I found us an alley to sleep in. I wanted better, but I’d let it go too long and night had already fallen. Simon was fine with the alley. I vowed I’d find a better place tomorrow.

I doubted I’d sleep. I didn’t plan to. But I did. Slept in, even, jumping up at nine-thirty and shaking Simon awake.

It wasn’t quite ten when we made it to the factory yard. There was no sign of Chloe. No scent of her either, or any indication she’d been here since we’d left. The note was exactly where I’d put it. We waited until eleven. I would have stayed longer, but Simon had to eat.

I should have had the foresight to grab breakfast before we’d settled in for the night. I’d bought juice in case Simon woke up with low blood sugar, but having breakfast ready for him would have been smart, so he didn’t get off his schedule. And my stomach would have appreciated it.

We hit the first convenience store. I waited outside because I’d forgotten to buy something else yesterday—deodorant. If you’re trying not to leave an impression on strangers, smelling like you spent the last week sleeping in an alley is not the way to do it.

Last night we’d washed up in the fast food place where we had dinner. For Simon, that worked fine. As for me, let’s just say the people giving me a wide berth weren’t just being polite.

While Simon shopped, I mentally made a list of other things we needed to buy. Backpacks. Clothes. More food.

I glanced in the store window to tell Simon to hurry. My gaze snagged on the display of newspapers. At first, I wasn’t sure what caught my attention, but when I looked again, I saw a photo on the front page. Chloe’s photo. Under the headline, “Local teen missing. $500,000 reward.”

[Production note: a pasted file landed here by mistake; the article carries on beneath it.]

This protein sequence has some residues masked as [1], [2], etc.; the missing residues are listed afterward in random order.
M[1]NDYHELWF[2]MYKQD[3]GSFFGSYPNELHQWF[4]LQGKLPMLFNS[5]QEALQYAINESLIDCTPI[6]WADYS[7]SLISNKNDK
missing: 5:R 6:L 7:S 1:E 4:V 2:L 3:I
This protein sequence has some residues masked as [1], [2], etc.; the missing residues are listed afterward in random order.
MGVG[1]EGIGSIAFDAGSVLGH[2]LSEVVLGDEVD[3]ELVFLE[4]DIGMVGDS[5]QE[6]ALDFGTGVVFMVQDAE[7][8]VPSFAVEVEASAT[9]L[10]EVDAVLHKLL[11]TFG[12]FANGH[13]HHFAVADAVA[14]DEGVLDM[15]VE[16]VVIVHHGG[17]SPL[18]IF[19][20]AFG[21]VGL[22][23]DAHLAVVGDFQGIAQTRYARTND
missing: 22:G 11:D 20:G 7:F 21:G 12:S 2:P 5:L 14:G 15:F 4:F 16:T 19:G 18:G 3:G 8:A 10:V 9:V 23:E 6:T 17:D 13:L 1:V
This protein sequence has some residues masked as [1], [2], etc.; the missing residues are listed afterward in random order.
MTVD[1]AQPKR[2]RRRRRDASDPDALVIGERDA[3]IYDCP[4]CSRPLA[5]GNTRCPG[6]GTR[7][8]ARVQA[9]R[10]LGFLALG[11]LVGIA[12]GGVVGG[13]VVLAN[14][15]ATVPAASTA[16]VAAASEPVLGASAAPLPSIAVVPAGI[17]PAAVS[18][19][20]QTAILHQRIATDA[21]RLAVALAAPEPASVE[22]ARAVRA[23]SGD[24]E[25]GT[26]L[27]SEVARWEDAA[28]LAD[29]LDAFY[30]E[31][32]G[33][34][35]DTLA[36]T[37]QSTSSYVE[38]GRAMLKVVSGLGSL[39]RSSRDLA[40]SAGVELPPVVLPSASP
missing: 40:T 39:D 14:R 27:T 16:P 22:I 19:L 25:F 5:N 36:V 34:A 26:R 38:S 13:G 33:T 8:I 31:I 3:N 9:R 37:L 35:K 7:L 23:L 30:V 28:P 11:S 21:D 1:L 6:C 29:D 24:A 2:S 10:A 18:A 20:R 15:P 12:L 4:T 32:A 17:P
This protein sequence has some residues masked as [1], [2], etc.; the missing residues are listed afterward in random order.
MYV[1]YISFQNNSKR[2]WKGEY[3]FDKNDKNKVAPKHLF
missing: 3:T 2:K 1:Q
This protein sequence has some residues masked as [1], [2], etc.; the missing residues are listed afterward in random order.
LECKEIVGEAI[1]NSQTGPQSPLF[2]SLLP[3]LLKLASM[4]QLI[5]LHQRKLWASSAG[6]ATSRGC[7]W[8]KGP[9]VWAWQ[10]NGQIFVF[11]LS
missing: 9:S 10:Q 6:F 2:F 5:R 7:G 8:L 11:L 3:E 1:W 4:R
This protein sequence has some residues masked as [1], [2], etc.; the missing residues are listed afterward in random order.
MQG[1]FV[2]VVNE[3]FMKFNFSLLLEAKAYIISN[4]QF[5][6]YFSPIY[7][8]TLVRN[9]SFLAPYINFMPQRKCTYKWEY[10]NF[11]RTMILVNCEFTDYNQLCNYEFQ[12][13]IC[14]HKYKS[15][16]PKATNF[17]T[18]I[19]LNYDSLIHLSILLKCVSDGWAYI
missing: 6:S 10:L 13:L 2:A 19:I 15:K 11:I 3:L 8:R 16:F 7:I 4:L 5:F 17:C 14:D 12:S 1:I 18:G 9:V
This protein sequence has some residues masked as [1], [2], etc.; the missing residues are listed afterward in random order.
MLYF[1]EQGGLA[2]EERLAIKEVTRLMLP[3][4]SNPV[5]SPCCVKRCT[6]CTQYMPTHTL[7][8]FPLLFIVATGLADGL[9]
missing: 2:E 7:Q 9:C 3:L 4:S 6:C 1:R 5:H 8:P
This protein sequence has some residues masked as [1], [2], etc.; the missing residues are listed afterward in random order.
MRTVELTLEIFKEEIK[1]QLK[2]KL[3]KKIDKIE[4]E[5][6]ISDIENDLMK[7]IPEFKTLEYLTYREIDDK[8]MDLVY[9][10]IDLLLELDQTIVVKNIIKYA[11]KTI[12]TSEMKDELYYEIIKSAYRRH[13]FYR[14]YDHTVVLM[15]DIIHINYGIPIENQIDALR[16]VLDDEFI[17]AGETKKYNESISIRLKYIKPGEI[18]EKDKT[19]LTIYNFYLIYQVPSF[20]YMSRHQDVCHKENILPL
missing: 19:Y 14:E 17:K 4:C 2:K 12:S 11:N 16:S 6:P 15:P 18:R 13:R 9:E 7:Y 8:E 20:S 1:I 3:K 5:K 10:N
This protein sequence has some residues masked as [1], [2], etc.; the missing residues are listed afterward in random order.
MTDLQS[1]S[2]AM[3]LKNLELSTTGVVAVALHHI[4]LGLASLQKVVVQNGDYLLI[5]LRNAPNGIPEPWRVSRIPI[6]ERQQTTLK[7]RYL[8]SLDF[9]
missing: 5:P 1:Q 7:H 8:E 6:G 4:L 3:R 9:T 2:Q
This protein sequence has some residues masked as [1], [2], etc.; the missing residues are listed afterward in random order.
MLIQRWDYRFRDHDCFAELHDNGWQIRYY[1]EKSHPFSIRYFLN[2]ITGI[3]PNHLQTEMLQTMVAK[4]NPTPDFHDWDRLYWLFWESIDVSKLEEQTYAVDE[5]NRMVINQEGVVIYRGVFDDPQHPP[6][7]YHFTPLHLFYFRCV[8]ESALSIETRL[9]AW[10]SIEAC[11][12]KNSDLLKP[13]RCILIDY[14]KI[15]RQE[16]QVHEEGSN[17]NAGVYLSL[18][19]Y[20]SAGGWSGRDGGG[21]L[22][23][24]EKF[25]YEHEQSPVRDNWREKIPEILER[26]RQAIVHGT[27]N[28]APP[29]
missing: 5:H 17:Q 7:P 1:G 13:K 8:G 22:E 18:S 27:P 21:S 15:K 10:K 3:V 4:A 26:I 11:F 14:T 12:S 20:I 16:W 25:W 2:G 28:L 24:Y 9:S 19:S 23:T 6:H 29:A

Simon approached the counter, his arms loaded with food. I opened the door and gestured for him to buy a newspaper. He frowned. Then he saw the headline and grabbed one.

A few doors down was a park . . . or a spot where a building had been torn down and someone had planted grass and flowers to help cover the scars. There were a lot of scars in Buffalo. Too many torn-down buildings. Too many buildings that should be torn down. Which meant I shouldn’t have trouble finding a better place to spend the night if I started looking early enough.

Tonight was a long way off, though. Right now, we were in that park, dealing with another problem: the front-page article on Chloe’s disappearance. Her dad was offering a half-a-milliondollar reward for her return. Exactly the kind of stupid thing I’d been afraid he’d do.